March 17, 2021 - March 19, 2021
Raf Frongillo, University of Colorado
David Pennock, DIMACS
Bo Waggoner, University of Colorado
Following the successful EC 2017 Workshop on Forecasting, we will hold the DIMACS Workshop on Forecasting in 2021. We welcome submissions describing recent research on crowd-sourced, data-driven, or hybrid approaches to forecasting. We especially encourage contributions that leverage forecasts to improve decisions. Please see the Call for Participation below for details.
Recent advances in crowdsourced forecasting mechanisms, including Good Judgment’s superforecasting, prediction markets, wagering mechanisms, and peer-prediction systems, have risen in parallel to advances in machine learning and other data-driven forecasting approaches. Innovations have come from academic researchers, companies, data journalists, and government programs like IARPA’s Aggregative Contingent Estimation program and Hybrid Forecasting Competition.
The workshop will emphasize forecasts embedded inside decision-making systems, where the value of a forecast comes from increasing the expected utility of a key decision. Our ultimate goal is to modernize organizations, markets, and governments by improving how they collect and combine information and make decisions.
The workshop embraces the diversity of this exciting and expanding field and encourages submissions from a rich set of empirical, experimental, and theoretical perspectives. We invite theoretical computer scientists studying algorithmic game theory, incentivized exploration, and NP-hard counting problems; AI researchers studying machine learning, human computation, Bayesian inference, peer prediction, and satisfiability; statisticians studying scoring rules and belief aggregation; economists studying prediction markets, financial markets, and wagering mechanisms; data journalists and marketing scientists studying surveys and polls; blockchain pioneers implementing decentralized prediction markets and other experimental market constructs; social and behavioral scientists studying human behavior modeling; human-computer interaction researchers designing interfaces to facilitate elicitation or convey uncertainty; and practitioners working to improve forecasts as a business or service.
Uncertainty is hard to communicate. Forecasters argue that they are “right”, and critics that forecasters are “wrong” (for example about Brexit or the US Presidential election), despite the fact that probabilistic forecasts can only be evaluated in bulk relative to other forecasts. We invite contributions discussing ways to communicate uncertainty and educate the public about modeling, forecasting, and scoring, building on the excellent 2018 Nova episode “Prediction by the Numbers”.
Topics of interest for the workshop include but are not limited to:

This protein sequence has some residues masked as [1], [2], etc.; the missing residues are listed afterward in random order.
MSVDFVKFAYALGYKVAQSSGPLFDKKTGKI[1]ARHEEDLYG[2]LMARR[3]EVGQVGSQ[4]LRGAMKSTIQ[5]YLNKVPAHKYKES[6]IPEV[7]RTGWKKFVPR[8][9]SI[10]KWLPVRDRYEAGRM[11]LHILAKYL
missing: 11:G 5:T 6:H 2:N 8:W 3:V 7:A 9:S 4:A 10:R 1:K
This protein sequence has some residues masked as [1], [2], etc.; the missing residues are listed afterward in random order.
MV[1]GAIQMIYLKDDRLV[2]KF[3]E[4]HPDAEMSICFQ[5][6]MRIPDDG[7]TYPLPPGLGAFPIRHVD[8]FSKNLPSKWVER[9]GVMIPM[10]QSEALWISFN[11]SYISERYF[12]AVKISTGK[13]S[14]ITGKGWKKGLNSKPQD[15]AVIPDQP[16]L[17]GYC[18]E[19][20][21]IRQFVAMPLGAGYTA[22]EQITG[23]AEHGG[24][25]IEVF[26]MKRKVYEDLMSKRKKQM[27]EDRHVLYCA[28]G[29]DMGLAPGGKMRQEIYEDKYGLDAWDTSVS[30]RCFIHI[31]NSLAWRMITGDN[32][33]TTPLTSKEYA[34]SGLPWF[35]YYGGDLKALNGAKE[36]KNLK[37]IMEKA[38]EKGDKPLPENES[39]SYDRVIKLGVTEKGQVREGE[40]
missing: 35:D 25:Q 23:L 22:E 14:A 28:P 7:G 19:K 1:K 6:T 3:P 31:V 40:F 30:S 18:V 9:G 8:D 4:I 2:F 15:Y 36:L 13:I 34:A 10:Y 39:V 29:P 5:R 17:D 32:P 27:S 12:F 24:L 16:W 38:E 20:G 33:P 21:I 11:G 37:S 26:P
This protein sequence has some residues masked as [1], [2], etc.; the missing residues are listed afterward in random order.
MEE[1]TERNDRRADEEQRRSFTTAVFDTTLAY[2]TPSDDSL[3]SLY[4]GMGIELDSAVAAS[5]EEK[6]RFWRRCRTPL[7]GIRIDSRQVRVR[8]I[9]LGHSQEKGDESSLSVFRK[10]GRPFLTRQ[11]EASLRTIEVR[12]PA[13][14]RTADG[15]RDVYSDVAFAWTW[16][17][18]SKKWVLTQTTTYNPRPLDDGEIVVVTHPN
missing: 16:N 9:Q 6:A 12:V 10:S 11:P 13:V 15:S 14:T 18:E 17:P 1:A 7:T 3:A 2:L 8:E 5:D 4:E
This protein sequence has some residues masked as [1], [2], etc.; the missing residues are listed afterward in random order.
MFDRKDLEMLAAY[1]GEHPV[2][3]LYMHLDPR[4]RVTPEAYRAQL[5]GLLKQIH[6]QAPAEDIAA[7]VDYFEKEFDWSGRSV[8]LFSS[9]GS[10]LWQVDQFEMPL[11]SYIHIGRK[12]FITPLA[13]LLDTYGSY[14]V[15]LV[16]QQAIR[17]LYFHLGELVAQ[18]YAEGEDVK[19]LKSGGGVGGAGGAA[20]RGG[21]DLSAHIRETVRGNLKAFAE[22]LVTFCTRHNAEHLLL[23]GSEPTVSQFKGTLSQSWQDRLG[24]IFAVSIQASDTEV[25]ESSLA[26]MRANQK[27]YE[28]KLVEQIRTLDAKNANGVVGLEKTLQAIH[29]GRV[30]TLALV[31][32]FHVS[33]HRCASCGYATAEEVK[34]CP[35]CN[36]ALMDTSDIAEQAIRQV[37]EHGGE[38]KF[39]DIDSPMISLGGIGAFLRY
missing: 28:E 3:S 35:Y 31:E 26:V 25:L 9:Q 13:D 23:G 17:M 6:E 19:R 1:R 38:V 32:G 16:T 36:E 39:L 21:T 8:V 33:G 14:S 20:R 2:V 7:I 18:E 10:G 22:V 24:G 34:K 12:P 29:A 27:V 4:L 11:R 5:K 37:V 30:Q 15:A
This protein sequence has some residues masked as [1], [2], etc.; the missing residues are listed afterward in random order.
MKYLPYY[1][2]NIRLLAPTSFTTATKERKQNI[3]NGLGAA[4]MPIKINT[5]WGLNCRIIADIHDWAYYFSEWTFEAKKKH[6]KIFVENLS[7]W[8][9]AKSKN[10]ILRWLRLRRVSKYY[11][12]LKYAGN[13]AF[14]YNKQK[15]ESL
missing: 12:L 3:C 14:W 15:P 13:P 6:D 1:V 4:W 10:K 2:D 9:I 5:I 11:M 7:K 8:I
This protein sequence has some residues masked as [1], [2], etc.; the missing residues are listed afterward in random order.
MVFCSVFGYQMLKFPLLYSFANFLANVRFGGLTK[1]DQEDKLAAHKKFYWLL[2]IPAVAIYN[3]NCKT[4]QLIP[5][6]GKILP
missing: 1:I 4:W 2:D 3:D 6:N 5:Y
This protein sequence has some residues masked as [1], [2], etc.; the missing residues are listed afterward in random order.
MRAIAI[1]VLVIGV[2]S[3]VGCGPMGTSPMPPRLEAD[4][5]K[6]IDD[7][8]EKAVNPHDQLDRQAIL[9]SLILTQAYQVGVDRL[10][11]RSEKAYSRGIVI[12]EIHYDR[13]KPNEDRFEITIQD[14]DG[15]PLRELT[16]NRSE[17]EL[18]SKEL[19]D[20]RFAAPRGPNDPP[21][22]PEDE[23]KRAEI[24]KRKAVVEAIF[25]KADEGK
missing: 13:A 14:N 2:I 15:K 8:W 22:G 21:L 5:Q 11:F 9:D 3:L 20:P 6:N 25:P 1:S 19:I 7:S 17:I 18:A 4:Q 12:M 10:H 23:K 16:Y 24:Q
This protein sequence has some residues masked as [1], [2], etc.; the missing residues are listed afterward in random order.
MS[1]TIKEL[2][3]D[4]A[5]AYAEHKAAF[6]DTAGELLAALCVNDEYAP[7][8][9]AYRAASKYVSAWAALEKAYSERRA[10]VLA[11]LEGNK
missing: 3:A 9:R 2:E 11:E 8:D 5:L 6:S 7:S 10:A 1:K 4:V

Wednesday, March 17, 2021
Welcome & Opening Remarks
Invited Talk: How to Increase the Accuracy of Human Forecasts and Check the Reasons for Improvement
Barbara Mellers, University of Pennsylvania
Ville Satopää, INSEAD
Asymptotic Behaviour of Prediction Markets
Philip Dawid, University of Cambridge
Timely Information from Prediction Markets
Chenkai Yu, Tsinghua University
Invited Talk: A Heuristic for Combining Correlated Experts
Yael Grushka-Cockayne, University of Virginia
Thursday, March 18, 2021
Invited Talk: Predicting Replication Outcomes
Anna Dreber, Stockholm School of Economics
From Proper Scoring Rules to Max-Min Optimal Forecast Aggregation
Eric Neyman, Columbia University
Forecast Aggregation via Peer Prediction
Juntao Wang, Harvard University
Comparing Forecasting Skill vs Domain Expertise for Policy-Relevant Crowd-Forecasting
Emile Servan-Schreiber, Mohammed VI Polytechnic University
Forecasting Startup Founders Panel
Pavel Atanasov, pytho
Andreas Katsouris, PredictIt
Kelly Littlepage, OneChronos
Emile Servan-Schreiber, Hypermind
Friday, March 19, 2021
Invited Talk: Information, Incentives, and Goals in Election Forecasts
Andrew Gelman, Columbia University
Models, Markets, and the Forecasting of Elections
Rajiv Sethi, Columbia University
Boosting the Wisdom of Crowds Within a Single Judgment Problem: Weighted Averaging Based on Peer Predictions
Ville Satopää, INSEAD
Crowdsourced Forecast Elicitation: Methods vs. Individuals
Pavel Atanasov, pytho
Invited Talk: Models vs. Markets: Forecasting the 2020 U.S. election
Harry Crane, Rutgers University
Attend: This workshop is open to all to attend, but you must register using the link at the bottom of the page. We will send instructions on how to join the event on or before March 15, 2021. If you do not receive them, please check your spam folder or contact Nicole Clark. Please note that you may not be able to register once the event has begun.
Present: We invite both full contributions and poster contributions. A full contribution is an unpublished or recently published research manuscript. A poster contribution can be a preprint, a recently published paper, an abstract, or a presentation file. Preference may be given to more recent and unpublished work. We especially encourage poster contributions from students and postdocs.
Please submit your contributions using this Google Form by February 19, 2021. The workshop is non-archival, meaning contributors are free to publish their results later in archival journals or conferences. Panel discussion proposals and invited speaker suggestions are also welcome. Email questions or suggestions to the organizers.
The workshop will include invited and contributed talks, open discussion, and may include a poster session and a rump session. Workshop registration will be open. Once registered, you will join the workshop through Virtual Chair.
Presented in association with the SF on Mechanisms & Algorithms to Augment Human Decision Making.